1 WO 2 3 4 5 6 IN THE UNITED STATES DISTRICT COURT 7 FOR THE DISTRICT OF ARIZONA 8 9 Mark Smilovits, et al., Plaintiffs, 10 11 ORDER v. 12 No. CV-12-00555-PHX-DGC First Solar Incorporated, et al., 13 Defendants. 14 Pursuant to the Court’s directions during the discovery conference call held on 15 October 22, 2014 (Doc. 236), the parties have provided the Court with a matrix setting 16 forth their positions with respect to requests for production and subpoenas served by 17 Plaintiffs. This order will set forth the Court’s rulings. 18 The Court must say that when it directed the parties to confer and narrow issues, 19 and then present their positions in a matrix, it did not anticipate 72 single-spaced pages. 20 There is much duplication in the matrix. In the future, the parties should make their 21 arguments more succinctly. 22 23 RFP 52: The Court ruled at the October 22, 2014 conference that Plaintiffs’ requests were not untimely. 24 The Court is not persuaded by Defendants’ predictive coding argument. The 25 requested documents relate to a discrete time period and a specific subject – the departure 26 of Robert Gillette. Defendants have not explained why a search for such documents 27 requires the use of predictive coding to search 22 million pages of documents. Nor have 28 Defendants provided any concrete information concerning the cost or effort to “retrain” 1 the predictive coding tool even if it was to be used. The Court cannot accept the 2 proposition that Defendants’ use of predictive coding effectively confines Plaintiffs’ 3 document discovery to initial requests for production. 4 Nor can the Court conclude that the requested documents are irrelevant. Plaintiffs 5 make a loss causation argument that appears to be something like this: “the fraud caused 6 Gillette’s ouster and the ouster caused a 25% market drop, therefore the fraud caused the 7 market drop.” Whether or not this is a viable loss causation theory is not sufficiently 8 briefed for the Court to decide, but the Court does find that documents related to 9 Gillette’s ouster may be probative of his mental state (an issue because he is a Defendant 10 in this case) and alleged false statements concerning what was happening within the 11 company during the critical period when he departed. 12 Defendants shall produce the documents called for by this request. 13 RFPs 53, 54, 55, 56(c)-(f), 57, 58, 59, 60, 62: Defendants demonstrate that these 14 requests are duplicative of previous requests served by Plaintiffs and responded to by 15 Defendants. See Doc. 244-1 at 66-71 nn. 1-8. These requests seek documents related to 16 particular quarterly financial disclosures or other earnings guidance provided by First 17 Solar, as well as press releases and earnings conference calls associated with specific 18 quarterly reports. And yet Plaintiffs previously requested “[a]ll documents concerning 19 First Solar that were publicly disseminated, including drafts, and all communications 20 related thereto, including: (a) all press releases, annual reports, quarterly reports, proxy 21 materials and other materials sent to First Solar security holders or to any financial 22 institutions, analysts, broker-dealers or investment banks; (b) all recordings, transcripts or 23 summaries of electronic media broadcasts, including conference calls and interviews 24 with, or statements by, First Solar officers, directors or employees, concerning First 25 Solar; and (c) all print media clippings and reproductions concerning First Solar.” 26 Doc. 244-1 at 68-69 n. 2 (RFP No. 34; emphasis added). The new requests also seek all 27 documents related to the market’s reaction to the quarterly reports. The quarters at issue 28 are 2Q-10, 3Q-10, 4Q-10, 1Q-11, 3Q-11, and 4Q-11, with the first quarterly disclosure -2- 1 (2Q-10) having been made on July 29, 2010, and the last (4Q-11) on February 28, 2012. 2 The guidance was provided on December 14, 2011. And yet Plaintiffs previously sought 3 “[a]ll documents regarding First Solar’s share price, market capitalization and the value 4 of options or any other First Solar securities, including documents concerning price 5 movements in First Solar common stock from July 29, 2010 to July 30, 2010, October 28, 6 2010 to October 29, 2010, February 24, 2011 to February 28, 2011, May 3, 2011 to May 7 4, 2011, October 25, 2011 to October 26, 2011, November 4, 2011 to November 5, 2011, 8 December 14, 2011 to December 15, 2011, February 28, 2012 to February 29, 2012, and 9 all investor relations documents and communications that concern the allegations in the 10 Complaint.” Doc. 244-1 at 68 n. 4 (RFP No. 37; emphasis added). 11 Plaintiffs assert that Defendants’ responses to their previous requests were subject 12 to objections, but do not dispute Defendants’ assertion that those objections were made in 13 December of 2013 and have not been challenged by Plaintiffs in the intervening 11 14 months. 15 conferred about the objections in 2013, or that Defendants’ shared with Plaintiffs the sets 16 of documents Defendants were using to train their predictive coding tool to locate 17 documents responsive to Plaintiffs’ previous requests and accepted input from Plaintiffs 18 on how to code documents used to train the predictive coding software. These efforts 19 were designed to ensure that the software would identify documents responsive to 20 Plaintiffs’ previous requests. See Doc. 196-1. Nor do Plaintiffs dispute Defendants’ assertion that the parties met and 21 The Court concludes that Defendants took significant steps to produce all 22 documents called for by Plaintiffs’ previous requests, including the technology assisted 23 review of 22 million pages of documents and the eventual production of 2.5 million 24 pages. These efforts were made with input from Plaintiffs on how best to train the 25 predictive coding software to locate relevant and responsive documents. Id. Although 26 Defendants objected to some portions of the previous requests, more than 11 months have 27 passed without a challenge to those objections. The Court will not require Defendants to 28 produce additional documents in response to these requests. -3- 1 RFP 60 seeks “[a]ll documents concerning any actual, potential or possible impact 2 from any Defect on First Solar’s revenues, sales, or other financial results or operations,” 3 a very broad request covered by Plaintiffs’ previous requests. 4 RFP 62 seeks “[a]ll communications between Defendants and First Solar’s 5 customers or vendors regarding First Solar modules or any Defect, including documents 6 concerning such communications,” another very broad request covered by Plaintiffs’ 7 previous requests. 8 RFP 56(a)-(b): The Court concludes that documents reflecting a connection 9 between relevant defects and selling price or ASP in 1Q-11 are relevant. The Court does 10 not agree, however, that “all documents” related to the selling price or ASP, or to the 11 disclosures identified in subpart (b), are relevant. 12 The complaint identifies specific categories of defects and manufacturing 13 problems related to the alleged fraud. The Court is not persuaded that discovery into 14 every possible defect can be said to be relevant to Plaintiffs’ claims as required by 15 Rule 26(b)(1). 16 Defendants assert that “any document that discusses a linkage between the 17 relevant defects and selling price has already been produced.” Doc. 244-1 at 30. If 18 Defendants have made this statement in a formal Rule 34 response, no further action is 19 needed. If they have not made this affirmative statement, they should by the date 20 provided below. If Defendants are unable to make the statement, they must conduct a 21 search for documents that will enable them to make the statement in a Rule 34 response. 22 RFP 61: This request broadly seeks “[a]ll documents and communications 23 regarding” Adler Solar Services GmbH, which First Solar hired to remediate the LPM 24 issue. Defendants respond that they have searched for documents related to LPM, which 25 include 5,000 documents that refer or relate to Adler, but they do not assert that they have 26 searched for documents related to Adler. The Court will not require Defendants to 27 produce all documents and communications related to Adler, or all documents and 28 communications related to LPM, but will require Defendants to produce documents and -4- 1 communications related to both Adler and remediation of the LPM issue, a somewhat 2 narrower request than Plaintiffs’. 3 RFP 63: This request seeks “[a]ll documents concerning any Company-specific 4 information released to the market that First Solar contends impacted the price of First 5 Solar common stock on [various specific dates].” Defendants respond that they have 6 produced all documents responsive to this request. Plaintiffs ask the Court to preclude 7 Defendants from using any documents not included in Defendants’ disclosures to date. 8 The Court cannot rule on the preclusion of evidence without addressing factors specific 9 to that evidence, and therefore will deny Plaintiffs’ request. See, e.g., Fed. R. Civ. P. 10 37(c),(d), (e). 11 Subpoena Request 1: The Court does not agree with Defendants’ assertion that 12 Plaintiffs are precluded from obtaining document discovery from directors because 13 Plaintiffs failed to identify them as additional custodians of documents sought from First 14 Solar. 15 instructed the parties to treat the subpoenas served on the directors as Rule 34 requests to 16 streamline the process of dispute resolution and the production of documents, not to 17 suggest that Plaintiffs should have conducted all subpoena discovery through Rule 34 18 requests made early in the case.1 described above with respect to RFP 52. The Court will require Defendants to respond to Requests 2, 5, and 6 because they 21 22 seek relevant information. Request 3 is plainly overbroad and seeks much that would not be relevant to this 23 24 The Court The Court will require Defendants to respond to Request 1 for the same reasons 19 20 Plaintiffs seek documents in the directors’ personal possession. case. Defendants shall produce documents and communications in the Directors’ 25 26 27 28 1 If the parties had proceeded by subpoenas, the possibility exists that disputes would be brought before judges in locations were the directors reside. Fed. R. Civ. P. 45(d)(1). Those disputes could have been (and, in the Court’s view, would have been) transferred to this Court under Rule 45(f). The Court’s directive to treat the subpoenas as Rule 34 requests and raise issues directly with the Court was intended to save the time and effort of such round-about procedures. -5- 1 personal possession regarding CPW, First Solar’s stock declines on the dates enumerated 2 in the Third RFP, Request No. 63, stock sales by the responding director, compensation 3 paid by First Solar to the responding director, First Solar’s warranty accounting and 4 reserving, and First Solar’s compliance with GAAP. 5 Request 4 is plainly overbroad and seeks much that is not relevant to this case. 6 Plaintiffs propose no narrowing of that request. 7 Defendants need not respond to Request 4. 8 Defendants shall comply with this order on or before December 19, 2014. 9 Dated this 20th day of November, 2014. 10 11 12 13 14 15 16 17 18 19 20 21 22 23 24 25 26 27 28 -6-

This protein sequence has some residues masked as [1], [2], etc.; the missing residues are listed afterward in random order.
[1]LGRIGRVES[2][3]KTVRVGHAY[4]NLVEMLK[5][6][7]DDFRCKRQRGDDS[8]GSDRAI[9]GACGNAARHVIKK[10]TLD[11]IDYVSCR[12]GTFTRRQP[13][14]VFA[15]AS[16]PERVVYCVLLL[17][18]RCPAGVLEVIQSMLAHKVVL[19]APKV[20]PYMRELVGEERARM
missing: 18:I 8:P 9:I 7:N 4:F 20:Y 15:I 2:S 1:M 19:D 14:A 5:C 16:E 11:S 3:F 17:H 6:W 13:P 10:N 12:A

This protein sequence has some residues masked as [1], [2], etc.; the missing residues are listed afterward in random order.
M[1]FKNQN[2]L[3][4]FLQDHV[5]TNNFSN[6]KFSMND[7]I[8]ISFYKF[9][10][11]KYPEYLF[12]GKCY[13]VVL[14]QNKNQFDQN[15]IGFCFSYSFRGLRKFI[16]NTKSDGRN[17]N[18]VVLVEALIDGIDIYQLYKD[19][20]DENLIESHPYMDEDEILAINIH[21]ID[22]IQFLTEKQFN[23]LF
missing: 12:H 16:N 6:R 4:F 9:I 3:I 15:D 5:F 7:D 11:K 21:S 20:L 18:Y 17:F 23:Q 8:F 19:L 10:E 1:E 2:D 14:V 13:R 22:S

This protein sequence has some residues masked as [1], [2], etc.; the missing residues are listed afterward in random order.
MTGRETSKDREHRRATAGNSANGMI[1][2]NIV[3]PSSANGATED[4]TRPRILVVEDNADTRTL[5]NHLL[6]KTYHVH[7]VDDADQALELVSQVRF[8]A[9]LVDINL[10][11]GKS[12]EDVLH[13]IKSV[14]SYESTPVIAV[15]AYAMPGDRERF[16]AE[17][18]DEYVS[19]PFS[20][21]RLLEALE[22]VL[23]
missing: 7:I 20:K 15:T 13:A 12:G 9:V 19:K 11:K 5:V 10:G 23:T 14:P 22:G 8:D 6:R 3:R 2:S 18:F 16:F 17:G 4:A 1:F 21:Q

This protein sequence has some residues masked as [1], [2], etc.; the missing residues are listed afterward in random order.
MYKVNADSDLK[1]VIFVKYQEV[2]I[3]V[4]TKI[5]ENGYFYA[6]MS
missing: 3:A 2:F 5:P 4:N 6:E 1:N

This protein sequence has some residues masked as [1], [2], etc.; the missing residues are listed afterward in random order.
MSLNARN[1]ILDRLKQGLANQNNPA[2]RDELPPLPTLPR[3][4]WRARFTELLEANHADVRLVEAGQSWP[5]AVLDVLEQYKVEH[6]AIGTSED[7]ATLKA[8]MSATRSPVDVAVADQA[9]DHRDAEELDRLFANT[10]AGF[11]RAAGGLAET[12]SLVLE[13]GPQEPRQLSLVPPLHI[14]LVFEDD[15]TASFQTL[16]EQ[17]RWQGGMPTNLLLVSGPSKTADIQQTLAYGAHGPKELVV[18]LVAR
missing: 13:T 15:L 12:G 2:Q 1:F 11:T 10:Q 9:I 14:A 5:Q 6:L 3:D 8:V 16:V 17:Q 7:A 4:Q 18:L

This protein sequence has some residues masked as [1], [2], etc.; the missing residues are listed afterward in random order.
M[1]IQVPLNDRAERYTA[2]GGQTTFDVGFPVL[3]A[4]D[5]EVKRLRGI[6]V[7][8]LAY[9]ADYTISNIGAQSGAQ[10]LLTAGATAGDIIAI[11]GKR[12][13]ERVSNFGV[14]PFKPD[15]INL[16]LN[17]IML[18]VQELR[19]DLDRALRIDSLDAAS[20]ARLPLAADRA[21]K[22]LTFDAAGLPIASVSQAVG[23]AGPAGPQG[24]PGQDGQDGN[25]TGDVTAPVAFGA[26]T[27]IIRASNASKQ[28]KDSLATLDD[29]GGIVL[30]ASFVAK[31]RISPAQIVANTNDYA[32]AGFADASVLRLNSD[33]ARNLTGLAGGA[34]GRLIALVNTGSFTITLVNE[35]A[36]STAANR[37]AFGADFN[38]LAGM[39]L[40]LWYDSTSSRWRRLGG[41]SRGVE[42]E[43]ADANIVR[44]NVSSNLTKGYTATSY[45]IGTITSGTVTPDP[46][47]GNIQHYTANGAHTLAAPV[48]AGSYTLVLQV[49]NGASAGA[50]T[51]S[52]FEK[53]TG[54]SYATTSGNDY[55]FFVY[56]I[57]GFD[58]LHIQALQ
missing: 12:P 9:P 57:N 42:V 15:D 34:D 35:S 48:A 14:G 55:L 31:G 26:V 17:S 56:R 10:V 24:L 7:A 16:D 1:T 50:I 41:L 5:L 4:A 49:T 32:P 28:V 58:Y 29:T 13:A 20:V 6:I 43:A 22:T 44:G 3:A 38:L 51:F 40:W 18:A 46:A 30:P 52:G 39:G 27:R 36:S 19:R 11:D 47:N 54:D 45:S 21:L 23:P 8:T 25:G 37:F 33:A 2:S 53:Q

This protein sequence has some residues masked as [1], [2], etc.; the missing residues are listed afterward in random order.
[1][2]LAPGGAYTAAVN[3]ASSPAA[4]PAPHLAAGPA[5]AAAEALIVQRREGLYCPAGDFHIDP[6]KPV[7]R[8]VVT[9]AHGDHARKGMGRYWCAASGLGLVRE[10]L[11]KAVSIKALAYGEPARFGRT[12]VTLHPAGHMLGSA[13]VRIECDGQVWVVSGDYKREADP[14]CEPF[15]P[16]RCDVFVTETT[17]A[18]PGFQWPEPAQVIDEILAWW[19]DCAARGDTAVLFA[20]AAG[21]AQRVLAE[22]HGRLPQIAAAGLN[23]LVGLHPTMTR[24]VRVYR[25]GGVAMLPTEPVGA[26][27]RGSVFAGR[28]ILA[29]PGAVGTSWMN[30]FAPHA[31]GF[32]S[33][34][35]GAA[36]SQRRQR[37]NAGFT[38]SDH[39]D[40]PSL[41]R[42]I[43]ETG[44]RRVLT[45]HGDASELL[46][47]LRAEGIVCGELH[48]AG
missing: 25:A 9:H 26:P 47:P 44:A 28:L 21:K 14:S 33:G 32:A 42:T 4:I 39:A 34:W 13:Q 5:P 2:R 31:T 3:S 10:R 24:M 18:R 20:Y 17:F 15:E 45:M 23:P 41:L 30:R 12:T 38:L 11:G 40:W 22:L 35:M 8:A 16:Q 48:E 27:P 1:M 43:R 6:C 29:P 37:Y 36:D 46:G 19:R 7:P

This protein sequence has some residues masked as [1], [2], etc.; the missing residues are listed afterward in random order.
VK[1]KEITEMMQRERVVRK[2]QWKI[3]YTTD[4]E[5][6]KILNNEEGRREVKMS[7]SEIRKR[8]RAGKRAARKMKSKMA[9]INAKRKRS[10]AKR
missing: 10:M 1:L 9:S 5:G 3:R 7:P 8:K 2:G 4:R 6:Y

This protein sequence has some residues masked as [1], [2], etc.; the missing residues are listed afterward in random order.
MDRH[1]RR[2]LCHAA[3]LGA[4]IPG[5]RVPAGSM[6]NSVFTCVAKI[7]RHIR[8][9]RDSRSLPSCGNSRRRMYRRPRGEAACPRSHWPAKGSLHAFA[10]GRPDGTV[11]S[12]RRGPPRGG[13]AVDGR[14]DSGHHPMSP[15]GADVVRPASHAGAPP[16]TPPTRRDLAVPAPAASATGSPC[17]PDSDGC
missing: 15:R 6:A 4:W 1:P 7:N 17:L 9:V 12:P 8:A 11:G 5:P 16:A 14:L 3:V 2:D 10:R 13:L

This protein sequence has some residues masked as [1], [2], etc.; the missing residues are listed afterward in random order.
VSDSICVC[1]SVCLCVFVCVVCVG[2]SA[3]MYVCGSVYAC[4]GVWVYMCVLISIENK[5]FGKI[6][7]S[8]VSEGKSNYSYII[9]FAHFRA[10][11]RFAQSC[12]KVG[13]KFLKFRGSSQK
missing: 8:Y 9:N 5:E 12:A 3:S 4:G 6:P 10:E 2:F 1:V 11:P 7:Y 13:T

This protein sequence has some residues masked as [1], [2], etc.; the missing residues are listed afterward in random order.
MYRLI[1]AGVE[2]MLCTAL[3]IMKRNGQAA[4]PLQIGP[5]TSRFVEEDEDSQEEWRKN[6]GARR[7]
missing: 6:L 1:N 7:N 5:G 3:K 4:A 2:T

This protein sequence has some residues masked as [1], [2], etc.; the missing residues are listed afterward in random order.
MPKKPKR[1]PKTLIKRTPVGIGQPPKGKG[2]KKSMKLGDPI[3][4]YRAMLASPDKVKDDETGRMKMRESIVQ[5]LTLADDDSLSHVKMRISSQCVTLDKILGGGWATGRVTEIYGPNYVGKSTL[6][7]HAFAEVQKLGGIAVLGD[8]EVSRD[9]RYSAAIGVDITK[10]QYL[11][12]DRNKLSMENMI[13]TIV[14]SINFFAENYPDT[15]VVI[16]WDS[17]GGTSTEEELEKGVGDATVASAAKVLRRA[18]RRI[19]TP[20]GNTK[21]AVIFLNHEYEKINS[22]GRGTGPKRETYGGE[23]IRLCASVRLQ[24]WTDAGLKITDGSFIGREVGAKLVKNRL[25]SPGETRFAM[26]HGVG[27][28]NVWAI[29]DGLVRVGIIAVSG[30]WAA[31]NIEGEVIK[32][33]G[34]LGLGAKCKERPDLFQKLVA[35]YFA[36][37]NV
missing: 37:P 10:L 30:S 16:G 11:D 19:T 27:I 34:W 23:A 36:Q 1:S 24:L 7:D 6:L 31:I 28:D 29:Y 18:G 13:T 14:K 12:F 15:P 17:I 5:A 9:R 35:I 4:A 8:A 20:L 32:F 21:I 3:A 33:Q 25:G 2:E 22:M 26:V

Disclaimer: Justia Dockets & Filings provides public litigation records from the federal appellate and district courts. These filings and docket sheets should not be considered findings of fact or liability, nor do they necessarily reflect the view of Justia.

Why Is My Information Online?